Wednesday, October 20, 2004

The Incredibles Directed by Brad Bird

Apparently Walt Disney Pictures is planning to release sequels to Monsters Inc., A Bug’s Life, and Finding Nemo. They will also have rights to the current Pixar Studios release, The Incredibles, and the next release, Cars; I imagine we can expect solo Disney production sequels for those films as well. My point is that while Disney is rehashing old territory and failing to progress, Pixar is pushing the animated family picture forward. Case in point: The Incredibles.

Don’t get me wrong – I thoroughly enjoyed Toy Story, A Bug’s Life, Monsters Inc., and Finding Nemo, but I adored The Incredibles. It is the first Pixar film, and the first animated film released since I was nine, that I can say I enjoyed without any further qualification. With every animated feature post-Aladdin, I have had to supplement my adulation for the film with a “but.” Finding Nemo was good, but a little too sappy. The Lion King was good, but tread on some awfully familiar territory. The Hunchback of Notre Dame was good, but, wait, no, no – it wasn’t that good, was it? The Incredibles, on the other hand, is a good film without any buts.

Whereas the former Pixar releases, excepting parts of A Bug’s Life and Monsters Inc., were mostly attempts at realism, The Incredibles is a highly stylized picture. It seems that the creative minds at Pixar are finally comfortable enough with their ability to create images exactly as they look that they can now branch out and create visuals that are stylistic exaggerations. Echoing Film Noir, sci-fi, and the 50’s in general, the set design is an example of this stylistic bent. Shadows slant jaggedly across the screen, traces of Star Trek can be found in the sliding doors, and the quaintness of familial life – or the appearance of – can be found virtually everywhere. The best word to describe the movie would be organic; the style is subtle, but far more natural than the nigh sterile environ of former Pixar films.

The true hallmark of The Incredibles is the writing. The primary characters are filled out, offering a complete personality rather than one that is monodimensional. This has been a thorn in the side for animated films, where a children’s film, nearly without exception, implies a childish film. That is, a film that plays to only one audience, with characters tailored to one specific modality. (It should be noted that Pixar has been better than most in this category.) In The Incredibles, characters are fully formed, running a gamut of emotions and situations. We see Mr. Incredible at both the top and bottom of his game, we see him as a father, we see him as an employee, and we see him as his own individual entity. He is a complex character who obviously had a lot of thought put into him. In my opinion, the pinnacle of the film is the set pieces. They’re so much fun that I would hardly be doing anyone a favor by revealing them. Suffice it to say that they are the most entertaining and creative set pieces I have seen since 2003’s Intacto.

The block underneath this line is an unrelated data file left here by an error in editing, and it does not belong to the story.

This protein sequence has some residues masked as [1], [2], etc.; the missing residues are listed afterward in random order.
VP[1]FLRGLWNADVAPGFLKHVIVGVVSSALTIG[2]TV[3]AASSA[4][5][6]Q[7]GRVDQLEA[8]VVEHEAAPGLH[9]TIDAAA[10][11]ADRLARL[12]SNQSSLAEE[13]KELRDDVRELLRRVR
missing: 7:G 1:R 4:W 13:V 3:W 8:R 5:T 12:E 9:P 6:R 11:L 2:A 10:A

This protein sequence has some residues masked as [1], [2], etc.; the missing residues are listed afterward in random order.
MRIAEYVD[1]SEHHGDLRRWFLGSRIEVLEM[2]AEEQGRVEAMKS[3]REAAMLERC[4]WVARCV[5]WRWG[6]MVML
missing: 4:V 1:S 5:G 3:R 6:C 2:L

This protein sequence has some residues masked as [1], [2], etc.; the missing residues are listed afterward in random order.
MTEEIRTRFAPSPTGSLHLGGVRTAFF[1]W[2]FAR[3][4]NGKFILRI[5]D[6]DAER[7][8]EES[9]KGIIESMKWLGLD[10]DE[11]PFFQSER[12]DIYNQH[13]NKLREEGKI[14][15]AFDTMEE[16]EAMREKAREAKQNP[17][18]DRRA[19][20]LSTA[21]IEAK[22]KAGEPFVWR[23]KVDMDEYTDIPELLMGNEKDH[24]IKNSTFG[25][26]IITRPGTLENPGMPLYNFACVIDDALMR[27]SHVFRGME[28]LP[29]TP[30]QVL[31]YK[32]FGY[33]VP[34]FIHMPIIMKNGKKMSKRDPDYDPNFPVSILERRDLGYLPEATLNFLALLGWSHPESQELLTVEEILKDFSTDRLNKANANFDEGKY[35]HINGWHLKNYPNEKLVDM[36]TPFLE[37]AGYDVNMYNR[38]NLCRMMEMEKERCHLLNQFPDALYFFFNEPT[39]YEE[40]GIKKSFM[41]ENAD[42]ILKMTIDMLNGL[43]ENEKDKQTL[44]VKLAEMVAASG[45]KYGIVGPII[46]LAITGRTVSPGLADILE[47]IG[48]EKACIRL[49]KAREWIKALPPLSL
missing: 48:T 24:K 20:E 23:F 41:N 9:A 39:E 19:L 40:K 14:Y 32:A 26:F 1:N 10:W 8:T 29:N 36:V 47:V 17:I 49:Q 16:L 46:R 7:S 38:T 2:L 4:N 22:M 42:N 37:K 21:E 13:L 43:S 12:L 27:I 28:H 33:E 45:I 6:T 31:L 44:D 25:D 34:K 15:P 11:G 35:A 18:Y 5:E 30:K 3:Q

Built on the foundation of the family film, The Incredibles is far more than its genre. It (hopefully) foretells a future in which a family film can appeal to a larger demographic while still holding fast to its roots.

Opens Nationwide November 5th.

1 Comments:

Blogger Quack Corleone said...

I like your blog (even though I'm jealous 'cause you get to watch all the film I wanna watch!)

Nevertheless, I have a bit of a beef with the point you raised about animated films aiming for just a children's audience. You praise 'The Incredibles' for expanding its intended demographic, and you express hope for more family films to follow its lead. You imply that aiming for a "niche" audience is somehow worse than having mass appeal.

To me, Pixar's decision is a purely financial one. The more people in theatres, the more money they make. It's not motivated by art, or the need to tell the best possible story. Like many of the blockbusters of the late 1970's and 1980's, it's an attempt to appeal to everyone without fully satisfying anyone.

I think it's praiseworthy when a film doesn't try to appeal to every demographic. Films aimed just at children just seem more innocent. Sure, they still want to make money. But, somehow, maybe there's a spark of sincerity left in them. Or maybe I'm just naive.

Now, I haven't seen 'The Incredibles', but from your review it seems like a coolly calculated product. I don't think products should be praised as art.

26 October, 2004 13:30  

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